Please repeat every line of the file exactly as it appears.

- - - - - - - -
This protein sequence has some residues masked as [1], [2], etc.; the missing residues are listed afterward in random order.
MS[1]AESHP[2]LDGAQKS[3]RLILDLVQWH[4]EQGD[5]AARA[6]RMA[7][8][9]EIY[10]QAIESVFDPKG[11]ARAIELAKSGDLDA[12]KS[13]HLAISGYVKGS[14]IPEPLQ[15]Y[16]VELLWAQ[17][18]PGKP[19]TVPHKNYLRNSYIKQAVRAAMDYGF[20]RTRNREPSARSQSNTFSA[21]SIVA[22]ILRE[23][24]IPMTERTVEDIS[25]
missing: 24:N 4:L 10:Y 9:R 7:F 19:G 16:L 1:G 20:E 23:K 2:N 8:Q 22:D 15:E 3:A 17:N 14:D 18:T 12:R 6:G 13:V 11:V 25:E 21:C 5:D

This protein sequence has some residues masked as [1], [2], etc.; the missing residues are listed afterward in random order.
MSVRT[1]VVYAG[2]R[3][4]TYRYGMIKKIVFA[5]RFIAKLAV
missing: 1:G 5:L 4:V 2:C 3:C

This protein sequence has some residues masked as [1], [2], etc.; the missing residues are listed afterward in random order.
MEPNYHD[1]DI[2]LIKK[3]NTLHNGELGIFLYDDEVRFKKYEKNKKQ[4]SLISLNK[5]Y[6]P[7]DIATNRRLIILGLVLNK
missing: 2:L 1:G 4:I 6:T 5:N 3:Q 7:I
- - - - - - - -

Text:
This protein sequence has some residues masked as [1], [2], etc.; the missing residues are listed afterward in random order.
MS[1]AESHP[2]LDGAQKS[3]RLILDLVQWH[4]EQGD[5]AARA[6]RMA[7][8][9]EIY[10]QAIESVFDPKG[11]ARAIELAKSGDLDA[12]KS[13]HLAISGYVKGS[14]IPEPLQ[15]Y[16]VELLWAQ[17][18]PGKP[19]TVPHKNYLRNSYIKQAVRAAMDYGF[20]RTRNREPSARSQSNTFSA[21]SIVA[22]ILRE[23][24]IPMTERTVEDIS[25]
missing: 24:N 4:L 10:Y 9:R 7:F 19:G 16:L 1:G 20:E 23:K 2:N 8:Q 22:D 15:E 3:A 17:N 14:D 18:T 12:R 6:G 13:V 11:V 25:E 21:C 5:D

This protein sequence has some residues masked as [1], [2], etc.; the missing residues are listed afterward in random order.
MSVRT[1]VVYAG[2]R[3][4]TYRYGMIKKIVFA[5]RFIAKLAV
missing: 1:G 5:L 4:V 2:C 3:C

This protein sequence has some residues masked as [1], [2], etc.; the missing residues are listed afterward in random order.
MEPNYHD[1]DI[2]LIKK[3]NTLHNGELGIFLYDDEVRFKKYEKNKKQ[4]SLISLNK[5]Y[6]P[7]DIATNRRLIILGLVLNK
missing: 2:L 1:G 4:I 6:T 5:N 3:Q 7:I